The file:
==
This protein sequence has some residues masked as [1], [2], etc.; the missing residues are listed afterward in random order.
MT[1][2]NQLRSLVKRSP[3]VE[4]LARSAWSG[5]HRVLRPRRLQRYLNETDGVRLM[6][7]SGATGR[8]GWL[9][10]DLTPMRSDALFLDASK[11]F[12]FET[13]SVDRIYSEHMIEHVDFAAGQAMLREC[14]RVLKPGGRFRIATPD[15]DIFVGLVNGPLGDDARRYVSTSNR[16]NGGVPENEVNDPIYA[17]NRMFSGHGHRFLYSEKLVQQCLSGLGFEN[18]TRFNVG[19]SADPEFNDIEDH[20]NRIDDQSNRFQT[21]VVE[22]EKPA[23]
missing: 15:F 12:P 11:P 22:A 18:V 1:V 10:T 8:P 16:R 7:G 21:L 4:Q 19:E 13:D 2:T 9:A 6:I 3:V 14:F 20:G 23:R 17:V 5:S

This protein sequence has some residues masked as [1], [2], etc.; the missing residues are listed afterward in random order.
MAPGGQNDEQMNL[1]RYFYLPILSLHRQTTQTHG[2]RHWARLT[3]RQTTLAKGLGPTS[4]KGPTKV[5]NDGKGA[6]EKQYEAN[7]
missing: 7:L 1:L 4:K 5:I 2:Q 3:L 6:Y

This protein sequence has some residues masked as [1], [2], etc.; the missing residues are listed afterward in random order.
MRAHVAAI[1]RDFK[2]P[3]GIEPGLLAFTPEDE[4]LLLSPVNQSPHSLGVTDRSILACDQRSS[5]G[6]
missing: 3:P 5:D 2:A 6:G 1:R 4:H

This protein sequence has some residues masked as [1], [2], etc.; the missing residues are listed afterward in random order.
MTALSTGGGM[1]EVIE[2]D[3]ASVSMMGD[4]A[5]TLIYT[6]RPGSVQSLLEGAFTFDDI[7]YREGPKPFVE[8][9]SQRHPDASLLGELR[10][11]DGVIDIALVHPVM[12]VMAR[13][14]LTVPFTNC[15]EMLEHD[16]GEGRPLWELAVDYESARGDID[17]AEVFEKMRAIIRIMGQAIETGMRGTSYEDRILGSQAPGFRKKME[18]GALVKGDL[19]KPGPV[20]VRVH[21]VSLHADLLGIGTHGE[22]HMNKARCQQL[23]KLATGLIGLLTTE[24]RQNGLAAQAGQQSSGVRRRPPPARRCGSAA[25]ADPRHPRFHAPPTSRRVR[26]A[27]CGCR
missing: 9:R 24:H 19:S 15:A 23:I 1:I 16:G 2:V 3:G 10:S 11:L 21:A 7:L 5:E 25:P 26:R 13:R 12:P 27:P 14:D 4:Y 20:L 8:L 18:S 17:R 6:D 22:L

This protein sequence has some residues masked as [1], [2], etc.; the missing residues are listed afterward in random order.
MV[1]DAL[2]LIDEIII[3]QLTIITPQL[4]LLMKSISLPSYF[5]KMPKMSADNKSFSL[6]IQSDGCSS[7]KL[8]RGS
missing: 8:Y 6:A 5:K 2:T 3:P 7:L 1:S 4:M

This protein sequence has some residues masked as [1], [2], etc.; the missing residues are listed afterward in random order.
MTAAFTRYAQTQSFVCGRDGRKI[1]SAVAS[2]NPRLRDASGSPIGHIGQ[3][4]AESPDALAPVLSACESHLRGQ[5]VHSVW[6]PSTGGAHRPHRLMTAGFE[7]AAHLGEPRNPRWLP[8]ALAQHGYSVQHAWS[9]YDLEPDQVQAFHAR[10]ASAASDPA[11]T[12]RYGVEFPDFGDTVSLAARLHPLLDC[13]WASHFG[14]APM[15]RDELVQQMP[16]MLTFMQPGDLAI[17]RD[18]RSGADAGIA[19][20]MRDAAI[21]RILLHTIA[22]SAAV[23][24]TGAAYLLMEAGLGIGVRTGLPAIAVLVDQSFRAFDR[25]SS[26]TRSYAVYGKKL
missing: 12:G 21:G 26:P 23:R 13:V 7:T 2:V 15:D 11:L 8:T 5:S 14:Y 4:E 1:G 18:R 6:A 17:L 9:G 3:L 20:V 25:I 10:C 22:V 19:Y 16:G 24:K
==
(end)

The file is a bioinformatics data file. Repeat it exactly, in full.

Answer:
This protein sequence has some residues masked as [1], [2], etc.; the missing residues are listed afterward in random order.
MT[1][2]NQLRSLVKRSP[3]VE[4]LARSAWSG[5]HRVLRPRRLQRYLNETDGVRLM[6][7]SGATGR[8]GWL[9][10]DLTPMRSDALFLDASK[11]F[12]FET[13]SVDRIYSEHMIEHVDFAAGQAMLREC[14]RVLKPGGRFRIATPD[15]DIFVGLVNGPLGDDARRYVSTSNR[16]NGGVPENEVNDPIYA[17]NRMFSGHGHRFLYSEKLVQQCLSGLGFEN[18]TRFNVG[19]SADPEFNDIEDH[20]NRIDDQSNRFQT[21]VVE[22]EKPA[23]
missing: 15:F 12:P 11:P 22:A 18:V 1:V 10:T 8:P 16:R 7:G 21:L 4:Q 19:E 13:D 2:T 9:A 6:I 3:V 14:F 20:G 23:R 17:V 5:S

This protein sequence has some residues masked as [1], [2], etc.; the missing residues are listed afterward in random order.
MAPGGQNDEQMNL[1]RYFYLPILSLHRQTTQTHG[2]RHWARLT[3]RQTTLAKGLGPTS[4]KGPTKV[5]NDGKGA[6]EKQYEAN[7]
missing: 7:L 1:L 4:K 5:I 2:Q 3:L 6:Y

This protein sequence has some residues masked as [1], [2], etc.; the missing residues are listed afterward in random order.
MRAHVAAI[1]RDFK[2]P[3]GIEPGLLAFTPEDE[4]LLLSPVNQSPHSLGVTDRSILACDQRSS[5]G[6]
missing: 3:P 5:D 2:A 6:G 1:R 4:H

This protein sequence has some residues masked as [1], [2], etc.; the missing residues are listed afterward in random order.
MTALSTGGGM[1]EVIE[2]D[3]ASVSMMGD[4]A[5]TLIYT[6]RPGSVQSLLEGAFTFDDI[7]YREGPKPFVE[8][9]SQRHPDASLLGELR[10][11]DGVIDIALVHPVM[12]VMAR[13][14]LTVPFTNC[15]EMLEHD[16]GEGRPLWELAVDYESARGDID[17]AEVFEKMRAIIRIMGQAIETGMRGTSYEDRILGSQAPGFRKKME[18]GALVKGDL[19]KPGPV[20]VRVH[21]VSLHADLLGIGTHGE[22]HMNKARCQQL[23]KLATGLIGLLTTE[24]RQNGLAAQAGQQSSGVRRRPPPARRCGSAA[25]ADPRHPRFHAPPTSRRVR[26]A[27]CGCR
missing: 9:R 24:H 19:S 15:A 23:I 1:I 16:G 2:V 3:G 10:S 11:L 21:A 7:L 5:E 25:P 26:R 13:R 12:P 27:P 14:D 4:Y 20:L 8:L 18:S 17:R 6:D 22:L

This protein sequence has some residues masked as [1], [2], etc.; the missing residues are listed afterward in random order.
MV[1]DAL[2]LIDEIII[3]QLTIITPQL[4]LLMKSISLPSYF[5]KMPKMSADNKSFSL[6]IQSDGCSS[7]KL[8]RGS
missing: 8:Y 6:A 5:K 2:T 3:P 7:L 1:S 4:M

This protein sequence has some residues masked as [1], [2], etc.; the missing residues are listed afterward in random order.
MTAAFTRYAQTQSFVCGRDGRKI[1]SAVAS[2]NPRLRDASGSPIGHIGQ[3][4]AESPDALAPVLSACESHLRGQ[5]VHSVW[6]PSTGGAHRPHRLMTAGFE[7]AAHLGEPRNPRWLP[8]ALAQHGYSVQHAWS[9]YDLEPDQVQAFHAR[10]ASAASDPA[11]T[12]RYGVEFPDFGDTVSLAARLHPLLDC[13]WASHFG[14]APM[15]RDELVQQMP[16]MLTFMQPGDLAI[17]RD[18]RSGADAGIA[19][20]MRDAAI[21]RILLHTIA[22]SAAV[23][24]TGAAYLLMEAGLGIGVRTGLPAIAVLVDQSFRAFDR[25]SS[26]TRSYAVYGKKL
missing: 12:G 21:G 26:P 23:R 13:V 7:T 2:V 15:D 11:L 8:T 5:S 14:Y 4:E 1:G 18:R 6:A 17:L 9:G 3:L 20:V 25:I 10:C 22:V 19:Y 16:G 24:K